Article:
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Meiosis and Human Genetics
Miller & Levine
term used to refer to chromosomes that each have a corresponding chromosome from the opposite-sex parent
term used to refer to a cell that contains both sets of homologous chromosomes
of a cell or organism having a single set of chromosomes
the process of reduction division in which the number of chromosomes per cell is cut in half through the separation of homologous chromosomes in a diploid cell (resulting in 4 haploid cells)
structure containing 4 chromatids that forms during meiosis
the interchange of sections between pairing homologous chromosomes during the prophase of meiosis
cells undergo a round of DNA replication, forming duplicate chromosomes
Each chromosome pairs with its corresponding homologous chromosome to form a tetrad crossing over occurs
spindle fibers attach to the chromosomes, homologous chromosomes line up down the middle of the cell
The fibers pull the homologous chromosomes toward opposite ends of the cell
nuclear membranes form
the cell separates into two cells (each containing a haploid number of chromosomes)
Chromosomes condense, spindles form in each new cell, and spindle fibers attach to chromosomes.
chromosomes line up
sister chromatids separate and move toward opposite ends of the cell
results in 4 haploid daughter cells
male haploid gametes
female haploid gamete
3 of the 4 cells produced by meiosis in a female which are not involved in sexual reproduction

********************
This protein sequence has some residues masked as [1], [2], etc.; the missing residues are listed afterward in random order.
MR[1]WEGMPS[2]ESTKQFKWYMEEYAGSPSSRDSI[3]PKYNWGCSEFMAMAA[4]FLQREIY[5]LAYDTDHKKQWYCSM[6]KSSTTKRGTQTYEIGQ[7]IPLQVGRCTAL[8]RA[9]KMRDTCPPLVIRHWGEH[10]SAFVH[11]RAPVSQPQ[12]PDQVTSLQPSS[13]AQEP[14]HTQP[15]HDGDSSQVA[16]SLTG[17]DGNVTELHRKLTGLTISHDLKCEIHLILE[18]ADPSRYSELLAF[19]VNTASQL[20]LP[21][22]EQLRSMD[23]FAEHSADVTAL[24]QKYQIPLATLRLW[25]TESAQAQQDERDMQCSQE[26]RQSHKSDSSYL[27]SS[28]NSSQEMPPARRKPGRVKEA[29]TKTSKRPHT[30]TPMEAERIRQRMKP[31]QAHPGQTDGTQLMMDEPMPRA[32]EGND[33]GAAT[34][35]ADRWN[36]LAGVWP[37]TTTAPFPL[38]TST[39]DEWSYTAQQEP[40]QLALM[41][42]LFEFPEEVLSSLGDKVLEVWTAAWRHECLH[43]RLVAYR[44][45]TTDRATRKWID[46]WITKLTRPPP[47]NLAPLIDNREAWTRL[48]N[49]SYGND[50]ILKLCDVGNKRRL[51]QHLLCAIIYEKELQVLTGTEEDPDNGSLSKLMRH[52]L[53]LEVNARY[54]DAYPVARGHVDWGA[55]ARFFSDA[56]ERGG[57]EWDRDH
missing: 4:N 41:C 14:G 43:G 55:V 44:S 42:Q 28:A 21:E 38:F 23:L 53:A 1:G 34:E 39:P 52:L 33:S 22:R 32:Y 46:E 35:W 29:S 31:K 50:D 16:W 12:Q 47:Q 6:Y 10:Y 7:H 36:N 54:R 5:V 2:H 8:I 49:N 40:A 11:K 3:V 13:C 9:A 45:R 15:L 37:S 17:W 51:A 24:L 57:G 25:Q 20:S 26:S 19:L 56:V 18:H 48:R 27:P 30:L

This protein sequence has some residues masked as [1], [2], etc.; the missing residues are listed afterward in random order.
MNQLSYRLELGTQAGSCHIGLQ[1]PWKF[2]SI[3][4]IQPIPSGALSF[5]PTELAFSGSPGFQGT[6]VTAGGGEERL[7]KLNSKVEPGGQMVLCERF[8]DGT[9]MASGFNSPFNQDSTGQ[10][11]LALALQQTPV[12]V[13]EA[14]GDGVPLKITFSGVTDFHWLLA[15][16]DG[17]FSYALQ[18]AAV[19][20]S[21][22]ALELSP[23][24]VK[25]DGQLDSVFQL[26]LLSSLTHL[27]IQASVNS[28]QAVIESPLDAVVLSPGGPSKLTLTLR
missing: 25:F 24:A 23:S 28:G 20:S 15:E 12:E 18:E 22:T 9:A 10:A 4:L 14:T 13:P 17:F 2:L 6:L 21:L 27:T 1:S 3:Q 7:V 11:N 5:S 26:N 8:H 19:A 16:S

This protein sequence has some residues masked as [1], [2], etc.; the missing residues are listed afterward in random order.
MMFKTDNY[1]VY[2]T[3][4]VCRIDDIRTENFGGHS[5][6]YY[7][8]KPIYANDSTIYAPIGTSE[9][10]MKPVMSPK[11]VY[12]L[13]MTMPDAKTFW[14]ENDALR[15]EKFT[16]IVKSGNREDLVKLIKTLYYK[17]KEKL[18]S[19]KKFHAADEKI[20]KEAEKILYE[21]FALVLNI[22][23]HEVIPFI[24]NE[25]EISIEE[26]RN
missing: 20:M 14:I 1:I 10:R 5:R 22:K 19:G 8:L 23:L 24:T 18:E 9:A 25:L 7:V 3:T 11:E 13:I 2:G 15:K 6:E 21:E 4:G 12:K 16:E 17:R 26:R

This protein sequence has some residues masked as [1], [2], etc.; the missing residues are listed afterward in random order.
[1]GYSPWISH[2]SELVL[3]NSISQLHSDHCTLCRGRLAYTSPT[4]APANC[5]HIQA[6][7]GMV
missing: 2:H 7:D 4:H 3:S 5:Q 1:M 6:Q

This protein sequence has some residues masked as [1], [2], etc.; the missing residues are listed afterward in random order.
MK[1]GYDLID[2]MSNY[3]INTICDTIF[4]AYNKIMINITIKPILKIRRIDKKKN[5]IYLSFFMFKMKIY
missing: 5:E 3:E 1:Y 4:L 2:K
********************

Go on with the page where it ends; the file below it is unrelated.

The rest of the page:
number of chromosomes in a human haploid cell
number of chromosomes in a human somatic cell
An error in meiosis or mitosis in which members of a pair of homologous chromosomes or a pair of sister chromatids fail to separate properly from each other.
Somatic Cell division of the nucleus. Final product is 2 cells that are exactly like the parent cell.
Shows the complete diploid set of chromosomes grouped together in pairs, arranged in order of decreasing size (allows to identify chromosomal number abnormalities)
A diagram that shows the occurrence of a genetic trait in several generations of a family.
An inactivated X chromosome can be seen in a cell under a microscope as a dense object inside the nuclear envelope.
An organism that has two different alleles for a trait (Gg)
An organism that has two identical alleles for a trait (GG or gg)
Sex chromosomes in males
X and Y (normal gametes will have either the X or Y in addition to 22 autosomes)
Sex chromosomes in females
Two X chromosomes (normal gametes will have one X and 22 autosomes)
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